NIAW1From the moment Liz and her husband started dating, she fantasized about their future family. She thought about creating beautiful lives and equally beautiful little ones. Even before she met her husband, Liz fantasized about how her future children would look and act. Would they have her super thick hair that would eventually become blonde? Would they be petite like her? Have her tiny voice?

Liz had always dreamed of being a mother. As a child, she loved to play with dolls and pretend that Barbie was “pregnant.” Even as a child, Liz dreamed of being pregnant by stuffing pillows under her shirt. Being a mother had been her dream as far back as she could remember. She yearned to grow life inside of her and to have that uncomfortable, swollen belly. She wanted all of that experience and the connection between her and her child.

Her dreams were quickly put on hold when she was told she had to have medical intervention to become pregnant. However, her fantasies remained intact. She maintained the thought that even though she wouldn’t be having children like most people do, she would still create life. However, with each failed treatment, her emotional turmoil increased.

It was like I was sliding down a rope into a deep dark pit. I didn’t know how much more rope I had until I’d be lost to the abyss or if I could hang on long enough for someone to come lift me out before I was too far gone.

Liz writes that at the end of the rope, there is a big knot that lets you have a few extra moments to hang onto before slipping. Over the course of the year, Liz had gone through three failed IUIs and a cancelled IVF treatment. The bottom of her rope, as she says, was when she was told that doing another IVF treatment would be a “waste of time,” and that she needed donor eggs.

Liz was told that she should simply adopt or give up the idea of parenthood, but Liz was not keen on either idea. Her husband supported her through all of her decisions, open to whatever Liz was willing to try. She eventually decided that she was going to opt for donor eggs. She used them because she was not ready to give up on her dream of experiencing the beauty of pregnancy that every woman deserves. She was not ready to give up on a child genetically connected to her. All she wanted was the motherhood experience.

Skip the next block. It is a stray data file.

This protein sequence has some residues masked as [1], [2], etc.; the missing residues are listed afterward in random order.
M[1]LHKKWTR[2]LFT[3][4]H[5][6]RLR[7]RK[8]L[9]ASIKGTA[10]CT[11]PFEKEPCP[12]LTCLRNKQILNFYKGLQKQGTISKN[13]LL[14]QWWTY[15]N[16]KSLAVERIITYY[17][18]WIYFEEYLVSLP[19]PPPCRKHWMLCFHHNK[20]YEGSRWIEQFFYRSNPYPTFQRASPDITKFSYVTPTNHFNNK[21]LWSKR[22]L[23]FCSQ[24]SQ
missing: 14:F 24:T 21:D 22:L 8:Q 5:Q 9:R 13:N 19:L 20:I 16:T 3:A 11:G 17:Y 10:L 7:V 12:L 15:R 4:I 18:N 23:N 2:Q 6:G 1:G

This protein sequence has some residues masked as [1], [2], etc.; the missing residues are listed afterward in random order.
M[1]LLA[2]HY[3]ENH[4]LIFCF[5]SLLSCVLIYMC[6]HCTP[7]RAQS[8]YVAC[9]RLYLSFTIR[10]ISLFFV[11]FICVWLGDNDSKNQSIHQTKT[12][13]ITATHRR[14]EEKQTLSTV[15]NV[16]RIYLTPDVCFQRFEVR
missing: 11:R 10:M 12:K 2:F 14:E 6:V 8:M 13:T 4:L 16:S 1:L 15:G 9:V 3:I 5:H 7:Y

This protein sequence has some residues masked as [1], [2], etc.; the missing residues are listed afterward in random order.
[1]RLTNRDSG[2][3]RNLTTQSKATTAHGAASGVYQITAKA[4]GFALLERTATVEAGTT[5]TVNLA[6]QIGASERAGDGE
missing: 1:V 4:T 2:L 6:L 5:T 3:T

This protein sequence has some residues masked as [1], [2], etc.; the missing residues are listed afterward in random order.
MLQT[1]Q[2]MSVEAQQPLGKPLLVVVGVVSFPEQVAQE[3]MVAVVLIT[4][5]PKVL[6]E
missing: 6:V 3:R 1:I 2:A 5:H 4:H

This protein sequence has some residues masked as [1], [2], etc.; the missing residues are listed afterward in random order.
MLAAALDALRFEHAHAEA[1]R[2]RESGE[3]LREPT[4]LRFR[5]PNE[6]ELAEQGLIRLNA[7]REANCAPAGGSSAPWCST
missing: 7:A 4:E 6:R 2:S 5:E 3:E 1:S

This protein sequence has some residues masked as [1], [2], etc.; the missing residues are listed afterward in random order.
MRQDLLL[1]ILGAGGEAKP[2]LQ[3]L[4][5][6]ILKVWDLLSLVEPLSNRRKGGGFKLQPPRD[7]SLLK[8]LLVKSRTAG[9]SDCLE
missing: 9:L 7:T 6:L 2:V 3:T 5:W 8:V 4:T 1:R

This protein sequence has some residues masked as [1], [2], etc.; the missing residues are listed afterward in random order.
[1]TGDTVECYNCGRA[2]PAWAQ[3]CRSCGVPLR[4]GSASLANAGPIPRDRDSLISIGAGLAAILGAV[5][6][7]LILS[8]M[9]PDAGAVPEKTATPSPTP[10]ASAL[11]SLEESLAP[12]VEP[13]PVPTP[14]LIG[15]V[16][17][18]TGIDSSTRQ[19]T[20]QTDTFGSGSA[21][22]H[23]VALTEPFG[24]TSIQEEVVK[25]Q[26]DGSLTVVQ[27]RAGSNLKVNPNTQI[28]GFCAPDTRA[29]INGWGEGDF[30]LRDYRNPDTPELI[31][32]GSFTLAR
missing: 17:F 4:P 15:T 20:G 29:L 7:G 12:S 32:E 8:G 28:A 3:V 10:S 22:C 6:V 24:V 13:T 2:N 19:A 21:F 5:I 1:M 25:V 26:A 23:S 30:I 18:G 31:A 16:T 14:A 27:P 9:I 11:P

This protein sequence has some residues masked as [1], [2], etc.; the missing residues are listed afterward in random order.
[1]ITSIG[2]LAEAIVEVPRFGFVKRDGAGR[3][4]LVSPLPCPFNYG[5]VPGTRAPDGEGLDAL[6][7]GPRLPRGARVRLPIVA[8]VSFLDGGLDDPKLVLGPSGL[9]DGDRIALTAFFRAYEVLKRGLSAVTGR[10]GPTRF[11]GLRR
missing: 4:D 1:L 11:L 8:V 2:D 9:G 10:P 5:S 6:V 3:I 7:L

The months that it took for waiting for a donor match were unbridled. Liz went through severe highs and lows as she mourned for the children she could not have. She could not even look at baby pictures of herself. Her heart ached whenever anyone talked about what kind of features their babies had and what personality traits were inherited. In addition to these feelings, however, was excitement. Her excitement outweighed her sorrows. She knew that deep down, genetics were trivial compared to motherhood. She was finally pursuing a treatment that would work and give her a child she would love. Even though she was at the end of her rope, she constantly would pull herself back up.

When Liz read her donor’s profile for the first time, she physically began to shake. Her eyes welled with tears as she knew that in that moment, she would soon meet the women that would help her have a baby. Her personality matched Liz’s, creating an instant connection.

A few months later and a week after her embryo transfer, Liz was sitting on the bathroom floor, awaiting the results for a pregnancy test. She writes that this was the most difficult moment as an infertility sufferer, waiting to see what the results are. When the timer buzzed, she saw the little plus sign. It was positive. Tears streamed down her face with a sense of relief, realizing that she would soon be what she always wanted, a mother.

Liz writes as a reminder that there are co-workers, sisters, neighbors, and friends hanging onto their own ropes. Some of them might still be near the top and can feel the warmth of the sun on their faces; others may be losing hope and precariously dangling near the end on their own chunky knot. These women need them no matter where they are on the rope. They need others to be supportive. They need them to listen. They need them to lend a shoulder to cry on. They need them to help them hang on until they find a way out of the pit—whether that be clomid, IUI, IVF, donor eggs, adoption or even finding peace with childlessness.

Liz M., PA